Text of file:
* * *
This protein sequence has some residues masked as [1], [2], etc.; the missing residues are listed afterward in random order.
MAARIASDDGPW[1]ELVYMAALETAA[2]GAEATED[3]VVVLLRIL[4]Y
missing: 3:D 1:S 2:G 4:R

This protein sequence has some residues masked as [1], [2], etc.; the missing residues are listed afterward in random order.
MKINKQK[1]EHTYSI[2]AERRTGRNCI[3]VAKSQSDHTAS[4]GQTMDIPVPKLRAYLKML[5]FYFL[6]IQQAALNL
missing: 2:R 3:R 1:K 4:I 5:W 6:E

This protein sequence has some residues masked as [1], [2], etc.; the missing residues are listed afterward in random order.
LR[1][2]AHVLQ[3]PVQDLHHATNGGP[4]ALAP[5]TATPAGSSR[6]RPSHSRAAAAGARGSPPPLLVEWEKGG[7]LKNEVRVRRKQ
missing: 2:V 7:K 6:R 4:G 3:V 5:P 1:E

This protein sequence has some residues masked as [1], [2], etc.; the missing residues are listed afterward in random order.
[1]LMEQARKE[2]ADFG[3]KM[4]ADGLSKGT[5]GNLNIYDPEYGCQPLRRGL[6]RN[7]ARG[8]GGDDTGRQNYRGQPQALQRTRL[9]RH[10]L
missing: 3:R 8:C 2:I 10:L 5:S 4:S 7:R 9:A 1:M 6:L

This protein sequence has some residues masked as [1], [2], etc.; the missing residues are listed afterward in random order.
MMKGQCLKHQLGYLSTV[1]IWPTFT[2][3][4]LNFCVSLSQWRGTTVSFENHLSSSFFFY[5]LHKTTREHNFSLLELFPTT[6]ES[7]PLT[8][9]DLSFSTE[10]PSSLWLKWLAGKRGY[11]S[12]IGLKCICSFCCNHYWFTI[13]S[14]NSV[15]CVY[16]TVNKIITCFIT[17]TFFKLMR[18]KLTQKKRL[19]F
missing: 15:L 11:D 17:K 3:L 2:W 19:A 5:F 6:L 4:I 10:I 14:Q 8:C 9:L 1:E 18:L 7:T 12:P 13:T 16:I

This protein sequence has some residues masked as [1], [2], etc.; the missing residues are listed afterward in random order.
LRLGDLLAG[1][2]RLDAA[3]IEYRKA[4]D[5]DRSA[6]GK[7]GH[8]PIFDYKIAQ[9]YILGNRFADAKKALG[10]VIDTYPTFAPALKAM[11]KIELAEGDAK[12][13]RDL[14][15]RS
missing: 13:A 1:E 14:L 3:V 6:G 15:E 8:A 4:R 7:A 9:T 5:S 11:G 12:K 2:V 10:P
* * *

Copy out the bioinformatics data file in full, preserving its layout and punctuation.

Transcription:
This protein sequence has some residues masked as [1], [2], etc.; the missing residues are listed afterward in random order.
MAARIASDDGPW[1]ELVYMAALETAA[2]GAEATED[3]VVVLLRIL[4]Y
missing: 3:D 1:S 2:G 4:R

This protein sequence has some residues masked as [1], [2], etc.; the missing residues are listed afterward in random order.
MKINKQK[1]EHTYSI[2]AERRTGRNCI[3]VAKSQSDHTAS[4]GQTMDIPVPKLRAYLKML[5]FYFL[6]IQQAALNL
missing: 2:R 3:R 1:K 4:I 5:W 6:E

This protein sequence has some residues masked as [1], [2], etc.; the missing residues are listed afterward in random order.
LR[1][2]AHVLQ[3]PVQDLHHATNGGP[4]ALAP[5]TATPAGSSR[6]RPSHSRAAAAGARGSPPPLLVEWEKGG[7]LKNEVRVRRKQ
missing: 2:V 7:K 6:R 4:G 3:V 5:P 1:E

This protein sequence has some residues masked as [1], [2], etc.; the missing residues are listed afterward in random order.
[1]LMEQARKE[2]ADFG[3]KM[4]ADGLSKGT[5]GNLNIYDPEYGCQPLRRGL[6]RN[7]ARG[8]GGDDTGRQNYRGQPQALQRTRL[9]RH[10]L
missing: 3:R 8:C 2:I 10:L 5:S 4:S 7:R 9:A 1:M 6:L

This protein sequence has some residues masked as [1], [2], etc.; the missing residues are listed afterward in random order.
MMKGQCLKHQLGYLSTV[1]IWPTFT[2][3][4]LNFCVSLSQWRGTTVSFENHLSSSFFFY[5]LHKTTREHNFSLLELFPTT[6]ES[7]PLT[8][9]DLSFSTE[10]PSSLWLKWLAGKRGY[11]S[12]IGLKCICSFCCNHYWFTI[13]S[14]NSV[15]CVY[16]TVNKIITCFIT[17]TFFKLMR[18]KLTQKKRL[19]F
missing: 15:L 11:D 17:K 3:L 2:W 19:A 5:F 6:L 4:I 10:I 14:Q 8:C 9:L 1:E 18:L 7:T 12:P 13:T 16:I

This protein sequence has some residues masked as [1], [2], etc.; the missing residues are listed afterward in random order.
LRLGDLLAG[1][2]RLDAA[3]IEYRKA[4]D[5]DRSA[6]GK[7]GH[8]PIFDYKIAQ[9]YILGNRFADAKKALG[10]VIDTYPTFAPALKAM[11]KIELAEGDAK[12][13]RDL[14][15]RS
missing: 13:A 1:E 14:L 3:V 6:G 15:E 8:A 4:R 7:A 9:T 5:S 11:G 12:K 2:V 10:P